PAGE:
Are the Diamondbacks comeback kids?
That same year, the Boston Red Sox led Tampa Bay by nine games on September 4.
St. Louis and Tampa Bay ended up making the playoffs in 2011.
The Cardinals went on to win the World Series.
I mention these examples for all the Diamondback fans who don't want to give up on the 2013 season. I feel they might require some encouragement following Thursday's result in Cincinnati. Maybe I'm wrong, but it felt to me like the last of the air had seeped from a sad balloon the moment Wil Nieves' groundball-out ended the game and perhaps the season.
Seven games back of the team that just took three out of four from you with 36 games to play. Is the writing on the wall? Has it been there for some time and the optimists have been too blind to notice?
I still say, "fight on". Plenty of MLB teams have overcome larger deficits with fewer games left on the schedule. It seems a shame to have spent 66 games in first place this season and then throw in the towel while you're still on your feet. Sure, the judge's scorecards say you've lost more rounds than there are rounds left. But I will always believe in the puncher's chance.
And yet I can't deny that Thursday's 2-1 loss to Cincinnati felt different from most losses, heavier, dare I say -- final.
When the Seattle Mariners came back from 11.5 down to the Angels in 1995, they had guys like Ken Griffey Jr., Randy Johnson, and Edgar Martinez whacking away at their impending doom. Do the Diamondbacks have the firepower to mount a historic comeback? After Goldschmidt and Corbin, what do you have for ammunition? Grit?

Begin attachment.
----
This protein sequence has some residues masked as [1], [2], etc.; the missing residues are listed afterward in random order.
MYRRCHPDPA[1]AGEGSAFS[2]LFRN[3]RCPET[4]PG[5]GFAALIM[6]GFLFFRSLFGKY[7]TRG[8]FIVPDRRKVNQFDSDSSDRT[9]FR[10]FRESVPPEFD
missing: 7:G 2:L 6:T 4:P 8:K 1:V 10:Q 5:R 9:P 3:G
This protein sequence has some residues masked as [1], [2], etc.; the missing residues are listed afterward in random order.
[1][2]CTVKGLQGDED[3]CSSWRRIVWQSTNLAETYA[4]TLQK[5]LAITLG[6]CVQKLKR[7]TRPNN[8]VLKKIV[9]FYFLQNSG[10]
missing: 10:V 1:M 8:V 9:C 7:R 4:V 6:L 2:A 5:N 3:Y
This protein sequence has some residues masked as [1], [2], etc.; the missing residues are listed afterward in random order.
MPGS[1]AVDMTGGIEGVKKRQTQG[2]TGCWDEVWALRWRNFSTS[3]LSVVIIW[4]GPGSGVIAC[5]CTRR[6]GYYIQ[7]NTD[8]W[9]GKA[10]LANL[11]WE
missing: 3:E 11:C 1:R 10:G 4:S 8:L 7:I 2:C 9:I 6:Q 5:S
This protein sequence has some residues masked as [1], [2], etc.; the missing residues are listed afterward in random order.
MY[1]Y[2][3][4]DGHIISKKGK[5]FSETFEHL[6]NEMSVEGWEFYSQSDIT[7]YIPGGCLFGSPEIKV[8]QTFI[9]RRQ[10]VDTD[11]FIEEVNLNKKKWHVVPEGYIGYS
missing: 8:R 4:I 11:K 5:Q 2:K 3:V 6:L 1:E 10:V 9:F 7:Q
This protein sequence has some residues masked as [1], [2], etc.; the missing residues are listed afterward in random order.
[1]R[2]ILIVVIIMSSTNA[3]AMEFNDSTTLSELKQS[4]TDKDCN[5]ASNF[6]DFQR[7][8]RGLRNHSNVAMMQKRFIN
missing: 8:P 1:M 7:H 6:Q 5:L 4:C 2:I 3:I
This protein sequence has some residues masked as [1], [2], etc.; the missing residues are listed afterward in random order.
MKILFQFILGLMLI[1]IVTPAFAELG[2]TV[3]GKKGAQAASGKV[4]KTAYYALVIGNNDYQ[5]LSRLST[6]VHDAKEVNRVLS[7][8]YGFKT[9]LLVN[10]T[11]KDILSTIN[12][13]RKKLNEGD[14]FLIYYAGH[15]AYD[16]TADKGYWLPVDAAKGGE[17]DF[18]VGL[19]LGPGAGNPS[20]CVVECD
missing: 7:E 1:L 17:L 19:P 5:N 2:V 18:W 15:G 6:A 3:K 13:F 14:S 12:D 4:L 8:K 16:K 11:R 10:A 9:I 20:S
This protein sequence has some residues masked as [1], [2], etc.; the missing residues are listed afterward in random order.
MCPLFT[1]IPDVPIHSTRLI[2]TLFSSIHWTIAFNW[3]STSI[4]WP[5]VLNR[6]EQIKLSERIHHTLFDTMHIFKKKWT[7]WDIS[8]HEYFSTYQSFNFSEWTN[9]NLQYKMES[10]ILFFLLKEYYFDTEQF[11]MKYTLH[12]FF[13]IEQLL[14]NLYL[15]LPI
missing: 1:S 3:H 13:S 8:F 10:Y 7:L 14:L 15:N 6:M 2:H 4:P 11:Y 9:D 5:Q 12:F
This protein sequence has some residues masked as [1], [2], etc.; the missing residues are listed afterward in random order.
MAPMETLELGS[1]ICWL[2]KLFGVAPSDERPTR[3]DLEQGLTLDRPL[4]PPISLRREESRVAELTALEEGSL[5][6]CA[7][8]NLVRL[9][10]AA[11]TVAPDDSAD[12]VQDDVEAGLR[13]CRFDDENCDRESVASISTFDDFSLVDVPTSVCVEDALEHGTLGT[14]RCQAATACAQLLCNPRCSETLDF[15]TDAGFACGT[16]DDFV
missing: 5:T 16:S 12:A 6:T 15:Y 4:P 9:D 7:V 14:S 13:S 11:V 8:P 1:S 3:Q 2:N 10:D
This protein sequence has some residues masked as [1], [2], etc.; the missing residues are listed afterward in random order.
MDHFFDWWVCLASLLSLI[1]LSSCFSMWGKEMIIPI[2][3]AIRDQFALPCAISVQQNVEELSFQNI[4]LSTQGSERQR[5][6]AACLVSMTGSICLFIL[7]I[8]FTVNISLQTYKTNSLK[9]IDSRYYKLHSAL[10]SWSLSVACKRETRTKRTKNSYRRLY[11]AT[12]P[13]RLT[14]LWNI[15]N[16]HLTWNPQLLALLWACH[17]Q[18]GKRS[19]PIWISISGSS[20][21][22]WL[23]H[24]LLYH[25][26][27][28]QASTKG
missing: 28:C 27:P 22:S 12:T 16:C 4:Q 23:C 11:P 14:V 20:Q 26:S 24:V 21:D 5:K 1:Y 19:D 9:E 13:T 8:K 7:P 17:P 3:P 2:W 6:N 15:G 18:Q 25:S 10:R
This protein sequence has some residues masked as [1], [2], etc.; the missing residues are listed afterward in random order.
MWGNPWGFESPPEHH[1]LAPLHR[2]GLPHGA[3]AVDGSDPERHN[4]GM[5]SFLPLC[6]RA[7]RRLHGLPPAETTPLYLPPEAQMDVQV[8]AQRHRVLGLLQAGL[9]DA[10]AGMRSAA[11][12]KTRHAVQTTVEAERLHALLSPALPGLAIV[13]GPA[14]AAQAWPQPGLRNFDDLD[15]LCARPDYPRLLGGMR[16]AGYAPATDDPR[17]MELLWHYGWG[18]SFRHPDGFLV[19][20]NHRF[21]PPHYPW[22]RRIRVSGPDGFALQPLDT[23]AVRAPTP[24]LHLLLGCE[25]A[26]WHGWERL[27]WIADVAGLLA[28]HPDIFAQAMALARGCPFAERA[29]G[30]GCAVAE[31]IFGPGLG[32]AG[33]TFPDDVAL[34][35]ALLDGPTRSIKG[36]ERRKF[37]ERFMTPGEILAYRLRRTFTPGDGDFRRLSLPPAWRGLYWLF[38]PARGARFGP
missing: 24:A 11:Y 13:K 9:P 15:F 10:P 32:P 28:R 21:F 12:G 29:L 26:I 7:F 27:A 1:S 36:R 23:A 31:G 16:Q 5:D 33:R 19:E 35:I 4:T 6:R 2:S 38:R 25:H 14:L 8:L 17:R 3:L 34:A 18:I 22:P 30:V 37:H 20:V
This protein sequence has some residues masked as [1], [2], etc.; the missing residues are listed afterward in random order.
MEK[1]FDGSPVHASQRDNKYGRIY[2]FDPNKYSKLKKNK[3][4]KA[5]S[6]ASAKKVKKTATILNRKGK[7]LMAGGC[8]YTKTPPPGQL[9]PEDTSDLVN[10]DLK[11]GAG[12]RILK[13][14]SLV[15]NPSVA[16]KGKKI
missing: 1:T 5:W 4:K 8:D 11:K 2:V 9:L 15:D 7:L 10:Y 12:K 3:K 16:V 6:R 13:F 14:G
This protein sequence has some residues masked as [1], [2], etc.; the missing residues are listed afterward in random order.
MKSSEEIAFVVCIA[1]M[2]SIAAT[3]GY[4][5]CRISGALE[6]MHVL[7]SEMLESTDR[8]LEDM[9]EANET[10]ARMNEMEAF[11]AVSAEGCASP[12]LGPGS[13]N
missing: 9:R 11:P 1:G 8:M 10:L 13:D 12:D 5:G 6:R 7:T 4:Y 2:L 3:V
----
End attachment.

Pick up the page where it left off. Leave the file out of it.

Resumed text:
Even the organization seemed to be fine with letting the season play out. A shrug-of-the-shoulders approach at the trade deadline suggested 'the Dodgers are too hot and those three teams in the National League Central are just too good to catch. And hey, sixth place isn't so bad, right?'
Not when only five teams get trophies. What color ribbon do you get for sixth place anyway? Green?
The Diamondbacks might tell you it's been a good run, but don't you accept it.
Meeting expectations is not what makes for a compelling tale. Imagine how bad The Natural would have been had Roy Hobbs been a .236 hitter with track power who clearly missed the small window of youth to prove he could play.
No, this team was believed to be slightly above average with an outside shot of making the playoffs, and that's what they delivered. That shot has been traveling on air for nearly five months now, and although we have no confirmation, I must now confess that it seems to have missed its target.
Chuck Powell, KTAR.com & ArizonaSports.com contributor
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